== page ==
What Foods Should Americans Eat? Better Information Needed on Nutritional Quality of Foods

CED-80-68: Published: Apr 30, 1980. Publicly Released: Apr 30, 1980.

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Americans have a growing desire to select foods that promote good health. With thousands of food products to choose from, food decisions are becoming more difficult for consumers and the Government. In recent decades, the American food supply has changed so that more than half of the public's diet consists of processed foods rather than fresh produce. This comes at a time, when Americans are less active than their counterparts in previous generations and therefore should consume fewer calories and/or be more physically active to maintain an ideal weight.

Although attempts have been made to classify foods as nutritious, low nutritious, or junk foods, no food in isolation from a total diet should be characterized as good or bad. It is the combination of foods which complement each other that forms the basis for a nutritious diet. Thus, a greater Federal effort is needed to help consumers determine what foods and diet are best for their health, and to help Government carry out its food programs consistently and effectively. Additionally, recommended ranges, allowances, or other standards should be established on what is too much or too little intake for controversial food components. But the lack of data on the nutrient content of food limits the decisions that Government and others can make with respect to nutrition research, education, surveillance, labeling, advertising, and food delivery programs. Moreover, the relatively small effort by the Department of Agriculture (USDA) and others to increase the output of composition data is attributable to the low priority for performing nutrient analysis of food and the lack of adequate methods for analyzing the nutritional content of foods.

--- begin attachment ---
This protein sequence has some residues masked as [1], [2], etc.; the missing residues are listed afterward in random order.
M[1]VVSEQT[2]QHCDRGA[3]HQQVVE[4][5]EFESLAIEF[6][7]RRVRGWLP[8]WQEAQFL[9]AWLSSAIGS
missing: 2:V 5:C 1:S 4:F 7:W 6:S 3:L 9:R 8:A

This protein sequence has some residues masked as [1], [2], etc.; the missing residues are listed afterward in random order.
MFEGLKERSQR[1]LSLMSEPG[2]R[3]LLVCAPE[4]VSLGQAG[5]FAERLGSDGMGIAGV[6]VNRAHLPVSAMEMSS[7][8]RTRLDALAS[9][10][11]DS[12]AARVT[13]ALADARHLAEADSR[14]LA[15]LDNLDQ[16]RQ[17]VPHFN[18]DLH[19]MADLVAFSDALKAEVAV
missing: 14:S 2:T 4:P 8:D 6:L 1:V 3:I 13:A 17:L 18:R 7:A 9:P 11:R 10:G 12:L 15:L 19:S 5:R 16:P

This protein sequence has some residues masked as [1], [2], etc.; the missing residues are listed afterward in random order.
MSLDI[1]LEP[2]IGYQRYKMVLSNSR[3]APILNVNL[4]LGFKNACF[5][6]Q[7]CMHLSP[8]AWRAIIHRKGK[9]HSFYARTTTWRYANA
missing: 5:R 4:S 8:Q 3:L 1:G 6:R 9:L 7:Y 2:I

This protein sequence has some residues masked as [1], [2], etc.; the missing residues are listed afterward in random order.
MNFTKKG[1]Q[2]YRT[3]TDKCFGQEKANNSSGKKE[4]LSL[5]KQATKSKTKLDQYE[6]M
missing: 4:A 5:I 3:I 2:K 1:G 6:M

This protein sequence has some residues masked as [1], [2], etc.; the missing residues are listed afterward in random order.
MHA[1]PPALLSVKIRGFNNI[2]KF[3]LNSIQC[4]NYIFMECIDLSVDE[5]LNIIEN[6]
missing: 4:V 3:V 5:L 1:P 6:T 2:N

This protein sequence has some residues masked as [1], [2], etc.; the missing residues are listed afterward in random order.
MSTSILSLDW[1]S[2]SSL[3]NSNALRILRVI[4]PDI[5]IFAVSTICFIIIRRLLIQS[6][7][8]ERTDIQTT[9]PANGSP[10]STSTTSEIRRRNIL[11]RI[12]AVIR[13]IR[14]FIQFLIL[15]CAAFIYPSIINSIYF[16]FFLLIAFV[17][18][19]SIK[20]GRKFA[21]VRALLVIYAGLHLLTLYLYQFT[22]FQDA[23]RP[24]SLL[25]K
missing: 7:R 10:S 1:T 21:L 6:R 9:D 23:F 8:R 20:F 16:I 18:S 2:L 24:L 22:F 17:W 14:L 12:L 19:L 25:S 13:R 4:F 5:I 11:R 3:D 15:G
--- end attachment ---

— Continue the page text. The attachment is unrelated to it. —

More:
Recommendation for Executive Action

  1. Status: Closed

    Comments: Please call 202/512-6100 for additional information.

    Recommendation: The Secretaries of Agriculture and Health, Education, and Welfare (HEW) should: (1) provide the leadership needed to jointly develop and disseminate a set of explicit and generally accepted nutrition principles for aiding consumers, Government, and the food industry in making food and nutrition related decisions; (2) convene a panel of experts, or request that a group be established by an organization such as the Food and Nutrition Board, National Academy of Sciences, to evaluate and recommend any necessary changes on the guidance the USDA/HEW interdepartmental ad hoc committee is developing on intake levels for controversial dietary substances; and (3) convene a panel of experts to develop guidelines on controversial dietary substances if USDA and HEW decide not to issue the guidelines. Additionally, the Secretary of Agriculture should examine the alternatives needed to improve food composition methodology, research, data assembly, analysis, and dissemination; evaluate the USDA priorities regarding food composition data; and place greater emphasis on obtaining timely output of more complete and needed food composition data.

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